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auntieannie

auntieannie

Currently reading

Paddy's Lament, Ireland 1846-1847: Prelude to Hatred
Thomas Gallagher
Pivot: The Only Move That Matters Is Your Next One
Jenny K. Blake
When in French: Love in a Second Language
Lauren Collins
Beyond the Job Description: How Managers and Employees Can Navigate the True Demands of the Job
Jesse Sostrin
Vision and Art: The Biology of Seeing
David Hubel, Margaret S. Livingstone
Achieving Your Potential As A Photographer: A Creative Companion and Workbook
Harold Davis
Reclaiming Conversation: The Power of Talk in a Digital Age
Sherry Turkle
Picture Perfect Practice: A Self-Training Guide to Mastering the Challenges of Taking World-Class Photographs (Voices That Matter)
Roberto Valenzuela
Man's Search for Meaning
Viktor E. Frankl, Harold S. Kushner
Terms of Service: Social Media and the Price of Constant Connection
Jacob Silverman

State of Wonder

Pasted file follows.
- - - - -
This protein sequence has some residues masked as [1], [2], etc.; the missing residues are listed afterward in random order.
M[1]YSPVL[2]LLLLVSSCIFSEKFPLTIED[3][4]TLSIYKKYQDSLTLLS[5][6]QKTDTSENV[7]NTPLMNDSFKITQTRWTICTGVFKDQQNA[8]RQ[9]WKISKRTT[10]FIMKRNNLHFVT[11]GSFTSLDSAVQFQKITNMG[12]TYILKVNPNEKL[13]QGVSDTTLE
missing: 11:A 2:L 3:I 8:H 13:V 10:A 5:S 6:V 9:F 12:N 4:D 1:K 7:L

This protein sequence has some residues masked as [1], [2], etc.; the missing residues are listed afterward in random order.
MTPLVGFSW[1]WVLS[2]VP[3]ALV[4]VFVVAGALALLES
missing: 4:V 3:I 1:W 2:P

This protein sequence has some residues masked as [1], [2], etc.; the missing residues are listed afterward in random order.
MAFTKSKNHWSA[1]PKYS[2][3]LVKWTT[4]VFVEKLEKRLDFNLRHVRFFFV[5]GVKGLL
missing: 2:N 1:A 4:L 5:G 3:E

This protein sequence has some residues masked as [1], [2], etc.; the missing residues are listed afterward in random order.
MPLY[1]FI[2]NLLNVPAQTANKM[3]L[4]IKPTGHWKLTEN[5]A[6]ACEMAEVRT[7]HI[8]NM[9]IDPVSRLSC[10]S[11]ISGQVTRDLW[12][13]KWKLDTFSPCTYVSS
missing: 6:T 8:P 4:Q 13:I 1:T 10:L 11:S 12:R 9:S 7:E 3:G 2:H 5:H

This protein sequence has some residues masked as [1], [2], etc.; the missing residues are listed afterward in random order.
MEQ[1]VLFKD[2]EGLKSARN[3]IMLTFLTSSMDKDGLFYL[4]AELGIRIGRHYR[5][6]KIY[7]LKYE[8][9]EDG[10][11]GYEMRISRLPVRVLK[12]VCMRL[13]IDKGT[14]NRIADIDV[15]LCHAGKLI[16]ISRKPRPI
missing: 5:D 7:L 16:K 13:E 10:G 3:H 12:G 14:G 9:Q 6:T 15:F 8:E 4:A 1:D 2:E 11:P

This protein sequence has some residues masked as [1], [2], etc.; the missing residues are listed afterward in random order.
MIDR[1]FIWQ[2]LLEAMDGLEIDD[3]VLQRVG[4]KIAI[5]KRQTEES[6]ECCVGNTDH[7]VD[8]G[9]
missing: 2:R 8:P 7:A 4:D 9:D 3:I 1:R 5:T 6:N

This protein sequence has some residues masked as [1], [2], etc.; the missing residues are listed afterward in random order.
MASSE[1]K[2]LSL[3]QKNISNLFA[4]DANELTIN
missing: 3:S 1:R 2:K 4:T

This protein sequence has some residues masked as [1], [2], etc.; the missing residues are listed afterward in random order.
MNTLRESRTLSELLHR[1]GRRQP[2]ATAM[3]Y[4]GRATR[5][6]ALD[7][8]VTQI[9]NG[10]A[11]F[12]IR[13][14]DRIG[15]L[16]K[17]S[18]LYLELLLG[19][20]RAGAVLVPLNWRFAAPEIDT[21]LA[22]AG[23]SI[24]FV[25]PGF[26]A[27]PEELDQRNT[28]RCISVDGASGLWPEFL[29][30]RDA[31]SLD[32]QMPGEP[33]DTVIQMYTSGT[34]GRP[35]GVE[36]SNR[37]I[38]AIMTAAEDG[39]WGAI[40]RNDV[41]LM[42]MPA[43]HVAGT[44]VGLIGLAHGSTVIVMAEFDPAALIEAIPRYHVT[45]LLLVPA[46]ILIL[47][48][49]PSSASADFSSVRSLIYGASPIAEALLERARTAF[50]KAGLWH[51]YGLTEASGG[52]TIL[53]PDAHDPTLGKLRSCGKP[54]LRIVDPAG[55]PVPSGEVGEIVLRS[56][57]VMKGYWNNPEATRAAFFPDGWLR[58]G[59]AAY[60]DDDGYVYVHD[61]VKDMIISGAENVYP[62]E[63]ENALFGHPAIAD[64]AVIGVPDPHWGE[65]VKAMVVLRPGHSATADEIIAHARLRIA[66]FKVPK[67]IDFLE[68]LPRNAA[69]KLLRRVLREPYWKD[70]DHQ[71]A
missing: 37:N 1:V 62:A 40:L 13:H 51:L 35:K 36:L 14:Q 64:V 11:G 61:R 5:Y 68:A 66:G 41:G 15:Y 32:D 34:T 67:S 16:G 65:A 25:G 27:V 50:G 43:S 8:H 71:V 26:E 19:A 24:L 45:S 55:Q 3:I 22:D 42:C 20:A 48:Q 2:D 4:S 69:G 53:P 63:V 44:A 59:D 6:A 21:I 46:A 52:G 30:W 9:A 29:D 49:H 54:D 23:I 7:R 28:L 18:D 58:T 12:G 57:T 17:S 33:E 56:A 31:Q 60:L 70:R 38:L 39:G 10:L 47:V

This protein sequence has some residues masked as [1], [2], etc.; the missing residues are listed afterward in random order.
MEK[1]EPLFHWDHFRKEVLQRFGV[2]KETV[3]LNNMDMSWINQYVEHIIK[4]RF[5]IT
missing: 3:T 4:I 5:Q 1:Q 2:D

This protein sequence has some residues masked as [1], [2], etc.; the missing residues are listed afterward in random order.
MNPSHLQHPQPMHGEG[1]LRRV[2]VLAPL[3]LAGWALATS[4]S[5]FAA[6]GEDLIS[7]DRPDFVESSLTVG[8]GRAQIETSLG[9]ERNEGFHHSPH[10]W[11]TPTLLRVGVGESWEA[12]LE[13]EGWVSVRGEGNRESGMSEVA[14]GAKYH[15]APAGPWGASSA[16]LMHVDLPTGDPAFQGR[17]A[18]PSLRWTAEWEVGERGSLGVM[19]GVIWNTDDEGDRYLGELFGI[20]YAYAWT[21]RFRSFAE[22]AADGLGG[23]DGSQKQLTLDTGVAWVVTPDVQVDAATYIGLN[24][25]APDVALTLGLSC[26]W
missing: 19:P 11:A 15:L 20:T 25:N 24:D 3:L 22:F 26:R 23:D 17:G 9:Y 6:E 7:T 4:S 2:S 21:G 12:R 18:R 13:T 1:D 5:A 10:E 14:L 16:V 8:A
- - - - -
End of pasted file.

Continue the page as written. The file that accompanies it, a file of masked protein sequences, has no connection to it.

State of Wonder - Ann Patchett How does Ann Patchett get us to buy in these wildly improbably stories -- and not have them seem wildly improbable at all? Here's a passage that I thinks speak to my question:"She had a good imagination as a child, thought it had been systemically chipped apart by years of studying inorganic chemistry and charting lipids. These days Marina put her faith in data, the world she trusted was one that she could measure. But even with a truly magnificent imagination she could not have put herself in the jungle. She felt something slip across her rib cage -- an insect? a bead of sweat? She kept still, looking out through the top of the hammock at the bright split of daylight in front of her. The midday heat tacked her into place. She thought about medical school, the fluorescent halls of that first hospital, the stacks of textbooks that made her back ache as she lugged them home from the library. Had she known that Dr. Swenson caught the last flight to Manaus after Thursday's lecture on endometrial tissue, would she have wished that she could come along? Could she have seen herself in the Amazon at the side of her teacher on a expedition that forged ahead in science's name?" p.175"At dusk the insects came down in a storm, the hard-shelled and soft-sided, the biting and the stinging, the chirping and buzzing and droning, every last one unfolded its paper wings and flew with unimaginable velocity in the eyes and mouths and noses of the only 3 humans they could fine. Easter slipped back inside his shirt while Dr. Swenson and Marina wrapped their heads like Bedouins in a storm. When it was fully dark only the misguided insects pelted themselves into the people on board while the rest chose to end their lives against the 2 bright, hot lights on either side of the boat. The night was filled with restless ping of their bodies hitting the glass." p. 183"They were going to meet the tribe. That had always been the point of the expedition, so why hadn't Marina thought of it before now? What had made the jungle so uncomfortable all this time was its absence of people. All the jungle had offered thus far were plants and insects, clinging vines and unseen animals, and that was bad enough, but now Marina realized that people were truly the worst-case scenario. It was like being alone on a dark city street and suddenly turning a corner to find a group of young men staring menacingly from a doorway. "Lakaski?" Marina asked, hoping they were at very least a known factor. "Yes," Dr. Swenson said.Marina waited for a moment, hoping for more than a one word affirmation. She was on an unnamed river in the middel of night feeling very much the same way she always felt with Dr. Swenson, like Oliver Twist holding up his empty bowl. Would it have been too much to ask for the simple acknowledgment that these were no doubt unfamiliar circumstances?" p.185